It occurs quite often when our Phone or iPad runs out of free space. Unfortunately, this situation is also common on a Mac computer — especially if you have a 128 GB SSD. Many would immediately try to find a third-party application to help them, but they are often expensive, and sometimes the developers are tricking people by forcing them to buy a new version of the application every time after a major OS update.
Today we will discuss ways to clean Mac using standard operating system tools that are available on every modern macOS version, even High Sierra.
How to free up space on Mac
To access the cleaning menu, follow these steps:
- Go to the Apple menu, then About This Mac
- Go to the “Storage” tab and click “Manage”
You will find yourself in the storage management section. But if earlier its functionality was severely limited, then with macOS High Sierra it became possible to delete individual sections – from backups and iTunes files to large documents and mail. And all this in one place – yes, just like in one well-known third-party application. And before that, the system itself will offer you the necessary recommendations for keeping the drive clean: for example, enable automatic cleaning of the trash can or optimize storage.
The Junk Cleanup menu lets you quickly see the largest files, clean your downloads folder, and so on. I remember that my friend did not even know that a wedding archive with photos and videos was saved on his computer, which, by the way, occupied almost 100 GB. Considering that these files have long been transferred to external drives and the cloud, he doesn’t need them on his computer.
Another good idea would be to clean up your Downloads folder. Yes, no need to be surprised, have you looked into it for a long time? I have last year’s files and folders of several gigabytes each. Over time, as a rule, you forget about them, and they remain a burden for your hard drive or SSD.
What everyone forgets about is the old device backups in iTunes. Okay, if there are copies of 3-4 gigabytes, but what if there are 30-40 GB of information? Previously, you had to open iTunes, select “Settings” – then “Devices” tab, and delete backups there. But now there is such an option in the storage management menu.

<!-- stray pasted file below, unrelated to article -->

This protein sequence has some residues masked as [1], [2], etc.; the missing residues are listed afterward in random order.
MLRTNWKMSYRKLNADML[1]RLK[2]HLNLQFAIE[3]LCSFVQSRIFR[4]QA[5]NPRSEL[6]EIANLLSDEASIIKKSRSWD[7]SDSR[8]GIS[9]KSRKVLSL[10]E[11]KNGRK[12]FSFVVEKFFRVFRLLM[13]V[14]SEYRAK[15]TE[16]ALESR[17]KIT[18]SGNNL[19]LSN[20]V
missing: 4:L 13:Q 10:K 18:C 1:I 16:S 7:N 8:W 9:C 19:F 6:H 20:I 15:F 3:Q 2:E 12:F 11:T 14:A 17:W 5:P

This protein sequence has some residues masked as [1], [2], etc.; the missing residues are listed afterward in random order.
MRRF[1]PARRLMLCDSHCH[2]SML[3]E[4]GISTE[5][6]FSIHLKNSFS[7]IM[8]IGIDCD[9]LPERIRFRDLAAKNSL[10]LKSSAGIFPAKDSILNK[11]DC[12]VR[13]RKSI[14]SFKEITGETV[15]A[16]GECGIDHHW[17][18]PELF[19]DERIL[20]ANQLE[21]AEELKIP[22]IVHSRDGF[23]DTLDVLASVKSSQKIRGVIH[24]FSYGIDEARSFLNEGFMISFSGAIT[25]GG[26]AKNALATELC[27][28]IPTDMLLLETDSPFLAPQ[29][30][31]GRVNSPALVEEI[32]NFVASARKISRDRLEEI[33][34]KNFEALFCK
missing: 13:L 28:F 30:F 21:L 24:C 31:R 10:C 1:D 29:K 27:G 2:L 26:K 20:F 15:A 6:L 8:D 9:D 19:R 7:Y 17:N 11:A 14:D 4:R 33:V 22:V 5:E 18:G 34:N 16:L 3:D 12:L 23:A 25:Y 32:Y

The new application for managing the drive is almost in no way inferior to third-party counterparts, while it implements cleaning at the system level without the need to give any applications access to the disk.
Cleaning Mac on Older OS Versions
In this case, you can use the forced cleaning of the “Other” section. Here are just examples of data that can be classified by the system in this way:
- Documents and various file types including PDF, doc, PSD
- Archives and disk images, including .zip, .dmg, .iso
- Different types of personal user data
- Temporary files, audio recordings, and more
- Custom Libraries (Application Support, iCloud Files, etc.)
- System cache (including Safari)
- Files that Spotlight cannot recognize – for example, the hard disk of a virtual machine
We seem to have figured out what we are dealing with. How to get rid of it? Open Finder, hold down cmd + shift + G and then visit the folders indicated below. Remove anything from them that you think doesn’t belong on your Mac.
- ~ / Downloads
- ~ / Library / Caches
- ~ / Documents
Ensuring Data Privacy on macOS: Securely Emptying Trash
Data privacy is a paramount concern for macOS users. However, many are unaware that simply deleting files and folders through the Trash does not guarantee complete security. Even after emptying the Trash, data can be potentially recovered using specialized software.
To ensure robust data protection and confidentiality, it’s essential to follow a few key practices:
- Secure Empty Trash: Instead of the standard “Empty Trash” option, use “Secure Empty Trash” from the Finder menu. This overwrites the deleted files with random data, making them nearly impossible to recover.
- FileVault: Enable FileVault, macOS’s built-in disk encryption feature. It ensures that even if someone gains physical access to your computer, they won’t be able to access your data without your password.
- Use a Secure Erase Tool: Consider using third-party secure erase tools like “Shredder” or “Disk Drill” for additional protection. These utilities can help you permanently delete files beyond recovery.
- Regular Backups: Maintain up-to-date backups using Time Machine or a reliable backup service. This ensures that even if you accidentally delete something important, you can recover it from a backup without compromising data privacy.
By implementing these practices, you can significantly enhance the security of your data on macOS and minimize the risk of unauthorized access or data breaches.
In general, nowadays it makes little sense to resort to the help of applications from other developers for cleaning Macs – you can uninstall everything you need yourself, even if you would need to spend not 30 seconds, but a couple of minutes, this will save you a couple of dozens of dollars.